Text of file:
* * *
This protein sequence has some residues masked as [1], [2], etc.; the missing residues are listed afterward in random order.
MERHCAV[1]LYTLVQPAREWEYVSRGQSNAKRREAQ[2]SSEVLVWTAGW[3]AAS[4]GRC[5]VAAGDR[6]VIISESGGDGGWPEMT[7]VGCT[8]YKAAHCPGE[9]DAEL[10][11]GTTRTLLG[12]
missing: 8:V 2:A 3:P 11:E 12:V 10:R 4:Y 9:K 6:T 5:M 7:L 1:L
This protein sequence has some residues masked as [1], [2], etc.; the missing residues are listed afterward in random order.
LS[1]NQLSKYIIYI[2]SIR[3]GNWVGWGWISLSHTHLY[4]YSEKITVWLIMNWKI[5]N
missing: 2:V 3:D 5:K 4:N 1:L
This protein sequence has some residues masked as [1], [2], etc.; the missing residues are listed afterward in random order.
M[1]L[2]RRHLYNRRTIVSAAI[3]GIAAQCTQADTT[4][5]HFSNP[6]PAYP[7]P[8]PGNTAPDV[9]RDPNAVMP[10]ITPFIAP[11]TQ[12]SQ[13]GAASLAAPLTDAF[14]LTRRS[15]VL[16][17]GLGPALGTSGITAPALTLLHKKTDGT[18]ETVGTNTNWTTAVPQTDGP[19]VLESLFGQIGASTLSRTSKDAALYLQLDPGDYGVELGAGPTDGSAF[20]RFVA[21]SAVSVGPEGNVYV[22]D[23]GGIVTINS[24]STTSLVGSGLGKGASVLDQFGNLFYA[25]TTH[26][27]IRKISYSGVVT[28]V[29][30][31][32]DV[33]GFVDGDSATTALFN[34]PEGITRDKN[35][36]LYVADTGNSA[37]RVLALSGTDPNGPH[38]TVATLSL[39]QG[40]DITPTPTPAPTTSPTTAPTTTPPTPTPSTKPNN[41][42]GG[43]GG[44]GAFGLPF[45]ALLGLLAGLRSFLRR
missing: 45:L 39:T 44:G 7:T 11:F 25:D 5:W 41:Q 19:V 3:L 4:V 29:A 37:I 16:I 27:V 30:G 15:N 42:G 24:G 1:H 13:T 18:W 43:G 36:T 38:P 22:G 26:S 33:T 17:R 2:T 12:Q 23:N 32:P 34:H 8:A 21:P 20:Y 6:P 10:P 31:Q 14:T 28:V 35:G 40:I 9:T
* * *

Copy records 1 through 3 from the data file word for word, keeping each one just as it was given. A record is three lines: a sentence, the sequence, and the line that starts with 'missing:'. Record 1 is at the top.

This protein sequence has some residues masked as [1], [2], etc.; the missing residues are listed afterward in random order.
MERHCAV[1]LYTLVQPAREWEYVSRGQSNAKRREAQ[2]SSEVLVWTAGW[3]AAS[4]GRC[5]VAAGDR[6]VIISESGGDGGWPEMT[7]VGCT[8]YKAAHCPGE[9]DAEL[10][11]GTTRTLLG[12]
missing: 8:V 2:A 3:P 11:E 12:V 10:R 4:Y 9:K 6:T 5:M 7:L 1:L
This protein sequence has some residues masked as [1], [2], etc.; the missing residues are listed afterward in random order.
LS[1]NQLSKYIIYI[2]SIR[3]GNWVGWGWISLSHTHLY[4]YSEKITVWLIMNWKI[5]N
missing: 2:V 3:D 5:K 4:N 1:L
This protein sequence has some residues masked as [1], [2], etc.; the missing residues are listed afterward in random order.
M[1]L[2]RRHLYNRRTIVSAAI[3]GIAAQCTQADTT[4][5]HFSNP[6]PAYP[7]P[8]PGNTAPDV[9]RDPNAVMP[10]ITPFIAP[11]TQ[12]SQ[13]GAASLAAPLTDAF[14]LTRRS[15]VL[16][17]GLGPALGTSGITAPALTLLHKKTDGT[18]ETVGTNTNWTTAVPQTDGP[19]VLESLFGQIGASTLSRTSKDAALYLQLDPGDYGVELGAGPTDGSAF[20]RFVA[21]SAVSVGPEGNVYV[22]D[23]GGIVTINS[24]STTSLVGSGLGKGASVLDQFGNLFYA[25]TTH[26][27]IRKISYSGVVT[28]V[29][30][31][32]DV[33]GFVDGDSATTALFN[34]PEGITRDKN[35][36]LYVADTGNSA[37]RVLALSGTDPNGPH[38]TVATLSL[39]QG[40]DITPTPTPAPTTSPTTAPTTTPPTPTPSTKPNN[41][42]GG[43]GG[44]GAFGLPF[45]ALLGLLAGLRSFLRR
missing: 45:L 39:T 44:G 7:T 11:F 25:D 5:W 41:Q 19:V 3:L 4:V 29:A 37:I 16:I 27:V 30:G 15:N 42:G 24:G 1:H 13:T 18:W 43:G 36:T 38:P 22:G 26:S 33:T 17:R 2:T 12:Q 23:N 32:P 34:H 8:A 21:P 20:Y 6:P 10:P 31:Q 14:T 28:V 35:G 40:I 9:T